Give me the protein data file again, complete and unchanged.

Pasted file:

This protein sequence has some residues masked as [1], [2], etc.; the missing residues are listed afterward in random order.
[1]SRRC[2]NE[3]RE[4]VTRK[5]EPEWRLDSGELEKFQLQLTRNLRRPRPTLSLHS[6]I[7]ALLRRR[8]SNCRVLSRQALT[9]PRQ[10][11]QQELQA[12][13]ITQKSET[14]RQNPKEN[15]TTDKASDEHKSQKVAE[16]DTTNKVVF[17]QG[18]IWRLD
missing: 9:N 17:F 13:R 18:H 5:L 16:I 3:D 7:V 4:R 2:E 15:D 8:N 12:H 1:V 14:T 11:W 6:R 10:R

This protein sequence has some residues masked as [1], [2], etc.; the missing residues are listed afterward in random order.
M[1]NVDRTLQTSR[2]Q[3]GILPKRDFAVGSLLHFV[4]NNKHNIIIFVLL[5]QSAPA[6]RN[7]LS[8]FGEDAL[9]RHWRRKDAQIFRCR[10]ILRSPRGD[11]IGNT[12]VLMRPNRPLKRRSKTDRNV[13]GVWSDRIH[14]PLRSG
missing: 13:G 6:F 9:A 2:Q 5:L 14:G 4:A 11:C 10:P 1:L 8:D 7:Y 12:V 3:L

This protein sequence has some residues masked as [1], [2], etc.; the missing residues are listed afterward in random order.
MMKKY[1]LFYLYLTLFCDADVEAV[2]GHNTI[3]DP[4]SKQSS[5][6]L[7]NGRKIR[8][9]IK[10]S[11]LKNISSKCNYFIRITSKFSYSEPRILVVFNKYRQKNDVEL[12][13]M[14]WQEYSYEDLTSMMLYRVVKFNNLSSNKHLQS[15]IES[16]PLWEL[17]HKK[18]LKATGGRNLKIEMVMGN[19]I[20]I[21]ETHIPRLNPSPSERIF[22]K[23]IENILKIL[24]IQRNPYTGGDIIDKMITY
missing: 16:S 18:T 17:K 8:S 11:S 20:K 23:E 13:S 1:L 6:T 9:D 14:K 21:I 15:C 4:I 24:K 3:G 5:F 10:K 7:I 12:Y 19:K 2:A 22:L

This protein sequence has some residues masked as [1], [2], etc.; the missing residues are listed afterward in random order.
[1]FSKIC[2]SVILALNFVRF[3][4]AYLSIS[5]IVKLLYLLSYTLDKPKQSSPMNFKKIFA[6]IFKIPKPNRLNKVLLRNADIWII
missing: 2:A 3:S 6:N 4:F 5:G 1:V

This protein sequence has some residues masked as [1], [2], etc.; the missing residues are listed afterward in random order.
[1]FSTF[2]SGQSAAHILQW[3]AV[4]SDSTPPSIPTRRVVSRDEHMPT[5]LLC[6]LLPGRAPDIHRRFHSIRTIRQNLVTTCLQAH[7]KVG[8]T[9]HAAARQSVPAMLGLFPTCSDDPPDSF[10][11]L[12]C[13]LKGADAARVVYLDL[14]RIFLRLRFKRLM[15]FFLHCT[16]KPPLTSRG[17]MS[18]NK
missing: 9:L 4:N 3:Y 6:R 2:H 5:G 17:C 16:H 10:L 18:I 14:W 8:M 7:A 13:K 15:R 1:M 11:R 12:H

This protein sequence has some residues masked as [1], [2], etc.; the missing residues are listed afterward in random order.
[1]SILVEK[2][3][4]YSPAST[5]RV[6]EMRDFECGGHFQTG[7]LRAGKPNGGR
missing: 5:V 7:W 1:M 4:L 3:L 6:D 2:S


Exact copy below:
This protein sequence has some residues masked as [1], [2], etc.; the missing residues are listed afterward in random order.
[1]SRRC[2]NE[3]RE[4]VTRK[5]EPEWRLDSGELEKFQLQLTRNLRRPRPTLSLHS[6]I[7]ALLRRR[8]SNCRVLSRQALT[9]PRQ[10][11]QQELQA[12][13]ITQKSET[14]RQNPKEN[15]TTDKASDEHKSQKVAE[16]DTTNKVVF[17]QG[18]IWRLD
missing: 9:N 17:F 13:R 18:H 5:L 16:I 3:D 7:V 4:R 2:E 15:D 8:N 12:H 1:V 14:T 11:W 6:R 10:R

This protein sequence has some residues masked as [1], [2], etc.; the missing residues are listed afterward in random order.
M[1]NVDRTLQTSR[2]Q[3]GILPKRDFAVGSLLHFV[4]NNKHNIIIFVLL[5]QSAPA[6]RN[7]LS[8]FGEDAL[9]RHWRRKDAQIFRCR[10]ILRSPRGD[11]IGNT[12]VLMRPNRPLKRRSKTDRNV[13]GVWSDRIH[14]PLRSG
missing: 13:G 6:F 9:A 2:Q 5:L 14:G 4:A 11:C 10:P 1:L 8:D 7:Y 12:V 3:L

This protein sequence has some residues masked as [1], [2], etc.; the missing residues are listed afterward in random order.
MMKKY[1]LFYLYLTLFCDADVEAV[2]GHNTI[3]DP[4]SKQSS[5][6]L[7]NGRKIR[8][9]IK[10]S[11]LKNISSKCNYFIRITSKFSYSEPRILVVFNKYRQKNDVEL[12][13]M[14]WQEYSYEDLTSMMLYRVVKFNNLSSNKHLQS[15]IES[16]PLWEL[17]HKK[18]LKATGGRNLKIEMVMGN[19]I[20]I[21]ETHIPRLNPSPSERIF[22]K[23]IENILKIL[24]IQRNPYTGGDIIDKMITY
missing: 16:S 18:T 17:K 8:S 11:S 20:K 23:E 13:S 1:L 6:T 9:D 14:K 21:I 15:C 4:I 24:K 3:G 5:F 10:K 7:I 12:Y 19:K 2:A 22:L

This protein sequence has some residues masked as [1], [2], etc.; the missing residues are listed afterward in random order.
[1]FSKIC[2]SVILALNFVRF[3][4]AYLSIS[5]IVKLLYLLSYTLDKPKQSSPMNFKKIFA[6]IFKIPKPNRLNKVLLRNADIWII
missing: 2:A 3:S 6:N 4:F 5:G 1:V

This protein sequence has some residues masked as [1], [2], etc.; the missing residues are listed afterward in random order.
[1]FSTF[2]SGQSAAHILQW[3]AV[4]SDSTPPSIPTRRVVSRDEHMPT[5]LLC[6]LLPGRAPDIHRRFHSIRTIRQNLVTTCLQAH[7]KVG[8]T[9]HAAARQSVPAMLGLFPTCSDDPPDSF[10][11]L[12]C[13]LKGADAARVVYLDL[14]RIFLRLRFKRLM[15]FFLHCT[16]KPPLTSRG[17]MS[18]NK
missing: 9:L 4:N 3:Y 6:R 2:H 5:G 17:C 16:H 10:L 18:I 14:W 8:M 7:A 13:K 15:R 1:M 11:R 12:H

This protein sequence has some residues masked as [1], [2], etc.; the missing residues are listed afterward in random order.
[1]SILVEK[2][3][4]YSPAST[5]RV[6]EMRDFECGGHFQTG[7]LRAGKPNGGR
missing: 5:V 7:W 1:M 4:L 3:L 6:D 2:S